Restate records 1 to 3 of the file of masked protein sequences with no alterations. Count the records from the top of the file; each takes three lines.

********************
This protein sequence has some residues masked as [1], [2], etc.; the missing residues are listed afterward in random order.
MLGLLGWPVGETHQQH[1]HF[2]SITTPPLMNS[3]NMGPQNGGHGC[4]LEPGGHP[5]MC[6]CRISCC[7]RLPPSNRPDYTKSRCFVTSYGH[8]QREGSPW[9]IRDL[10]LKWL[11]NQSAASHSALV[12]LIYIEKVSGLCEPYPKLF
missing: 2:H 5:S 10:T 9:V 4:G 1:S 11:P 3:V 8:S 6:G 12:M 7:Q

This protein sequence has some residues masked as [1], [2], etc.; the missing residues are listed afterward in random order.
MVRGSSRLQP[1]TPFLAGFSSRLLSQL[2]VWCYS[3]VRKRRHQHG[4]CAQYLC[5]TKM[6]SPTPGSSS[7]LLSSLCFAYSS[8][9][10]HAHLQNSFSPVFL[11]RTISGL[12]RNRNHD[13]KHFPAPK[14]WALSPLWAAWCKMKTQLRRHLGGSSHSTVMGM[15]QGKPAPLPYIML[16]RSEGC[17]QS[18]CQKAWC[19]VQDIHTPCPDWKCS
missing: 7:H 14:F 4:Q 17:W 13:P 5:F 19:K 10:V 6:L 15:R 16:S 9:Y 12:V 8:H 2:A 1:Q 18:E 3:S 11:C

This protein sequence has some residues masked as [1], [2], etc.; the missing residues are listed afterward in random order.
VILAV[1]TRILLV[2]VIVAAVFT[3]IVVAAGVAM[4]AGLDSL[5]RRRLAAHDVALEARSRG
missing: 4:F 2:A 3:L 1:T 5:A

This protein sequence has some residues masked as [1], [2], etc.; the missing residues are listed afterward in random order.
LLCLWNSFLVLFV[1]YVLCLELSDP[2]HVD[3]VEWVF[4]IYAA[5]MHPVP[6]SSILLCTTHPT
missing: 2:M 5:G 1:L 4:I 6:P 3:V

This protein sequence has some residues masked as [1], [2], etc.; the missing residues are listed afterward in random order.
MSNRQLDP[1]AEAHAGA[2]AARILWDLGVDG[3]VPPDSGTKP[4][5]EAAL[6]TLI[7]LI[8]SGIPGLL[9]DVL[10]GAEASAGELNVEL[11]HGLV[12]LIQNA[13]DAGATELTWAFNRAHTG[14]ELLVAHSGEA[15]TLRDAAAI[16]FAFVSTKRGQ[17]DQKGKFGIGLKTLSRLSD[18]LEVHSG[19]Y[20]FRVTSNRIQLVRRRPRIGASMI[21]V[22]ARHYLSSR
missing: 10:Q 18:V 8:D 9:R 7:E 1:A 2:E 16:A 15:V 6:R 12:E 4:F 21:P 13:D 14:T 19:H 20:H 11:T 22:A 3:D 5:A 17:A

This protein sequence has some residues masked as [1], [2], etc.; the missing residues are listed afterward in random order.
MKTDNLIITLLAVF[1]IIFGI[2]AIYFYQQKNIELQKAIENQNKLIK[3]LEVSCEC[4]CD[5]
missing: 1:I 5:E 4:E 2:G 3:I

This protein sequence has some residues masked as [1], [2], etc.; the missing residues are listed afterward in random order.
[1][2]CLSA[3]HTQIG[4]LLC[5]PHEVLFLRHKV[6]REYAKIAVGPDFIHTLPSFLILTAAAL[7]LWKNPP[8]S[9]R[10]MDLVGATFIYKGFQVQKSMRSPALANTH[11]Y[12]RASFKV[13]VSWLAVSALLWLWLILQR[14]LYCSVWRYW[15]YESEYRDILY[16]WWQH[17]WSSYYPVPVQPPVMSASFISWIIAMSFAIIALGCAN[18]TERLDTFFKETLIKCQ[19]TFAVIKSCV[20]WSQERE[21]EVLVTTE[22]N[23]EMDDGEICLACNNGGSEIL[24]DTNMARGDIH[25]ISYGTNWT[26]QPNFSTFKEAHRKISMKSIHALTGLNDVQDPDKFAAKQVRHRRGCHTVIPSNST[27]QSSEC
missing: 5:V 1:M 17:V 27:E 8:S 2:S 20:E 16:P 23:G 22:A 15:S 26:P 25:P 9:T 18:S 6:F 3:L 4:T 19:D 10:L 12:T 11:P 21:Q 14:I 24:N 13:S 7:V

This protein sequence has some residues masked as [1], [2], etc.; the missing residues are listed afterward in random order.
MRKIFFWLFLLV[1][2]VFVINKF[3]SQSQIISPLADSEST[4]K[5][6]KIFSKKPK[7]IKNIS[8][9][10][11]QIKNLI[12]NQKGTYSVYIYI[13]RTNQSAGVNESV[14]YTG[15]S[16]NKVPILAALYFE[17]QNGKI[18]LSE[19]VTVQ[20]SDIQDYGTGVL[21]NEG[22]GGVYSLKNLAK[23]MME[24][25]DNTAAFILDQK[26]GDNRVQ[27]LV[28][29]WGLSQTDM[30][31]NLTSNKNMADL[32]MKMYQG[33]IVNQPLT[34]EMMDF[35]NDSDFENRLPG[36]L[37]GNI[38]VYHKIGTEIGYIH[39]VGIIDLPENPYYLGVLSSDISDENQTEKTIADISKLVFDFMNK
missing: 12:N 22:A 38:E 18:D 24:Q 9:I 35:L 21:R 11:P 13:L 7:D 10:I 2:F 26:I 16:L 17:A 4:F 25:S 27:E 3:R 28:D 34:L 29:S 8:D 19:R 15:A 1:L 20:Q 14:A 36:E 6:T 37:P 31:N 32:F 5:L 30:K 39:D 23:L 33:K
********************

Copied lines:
This protein sequence has some residues masked as [1], [2], etc.; the missing residues are listed afterward in random order.
MLGLLGWPVGETHQQH[1]HF[2]SITTPPLMNS[3]NMGPQNGGHGC[4]LEPGGHP[5]MC[6]CRISCC[7]RLPPSNRPDYTKSRCFVTSYGH[8]QREGSPW[9]IRDL[10]LKWL[11]NQSAASHSALV[12]LIYIEKVSGLCEPYPKLF
missing: 2:H 5:S 10:T 9:V 4:G 1:S 11:P 3:V 8:S 6:G 12:M 7:Q

This protein sequence has some residues masked as [1], [2], etc.; the missing residues are listed afterward in random order.
MVRGSSRLQP[1]TPFLAGFSSRLLSQL[2]VWCYS[3]VRKRRHQHG[4]CAQYLC[5]TKM[6]SPTPGSSS[7]LLSSLCFAYSS[8][9][10]HAHLQNSFSPVFL[11]RTISGL[12]RNRNHD[13]KHFPAPK[14]WALSPLWAAWCKMKTQLRRHLGGSSHSTVMGM[15]QGKPAPLPYIML[16]RSEGC[17]QS[18]CQKAWC[19]VQDIHTPCPDWKCS
missing: 7:H 14:F 4:Q 17:W 13:P 5:F 19:K 10:V 6:L 15:R 16:S 9:Y 12:V 8:H 2:A 1:Q 18:E 3:S 11:C

This protein sequence has some residues masked as [1], [2], etc.; the missing residues are listed afterward in random order.
VILAV[1]TRILLV[2]VIVAAVFT[3]IVVAAGVAM[4]AGLDSL[5]RRRLAAHDVALEARSRG
missing: 4:F 2:A 3:L 1:T 5:A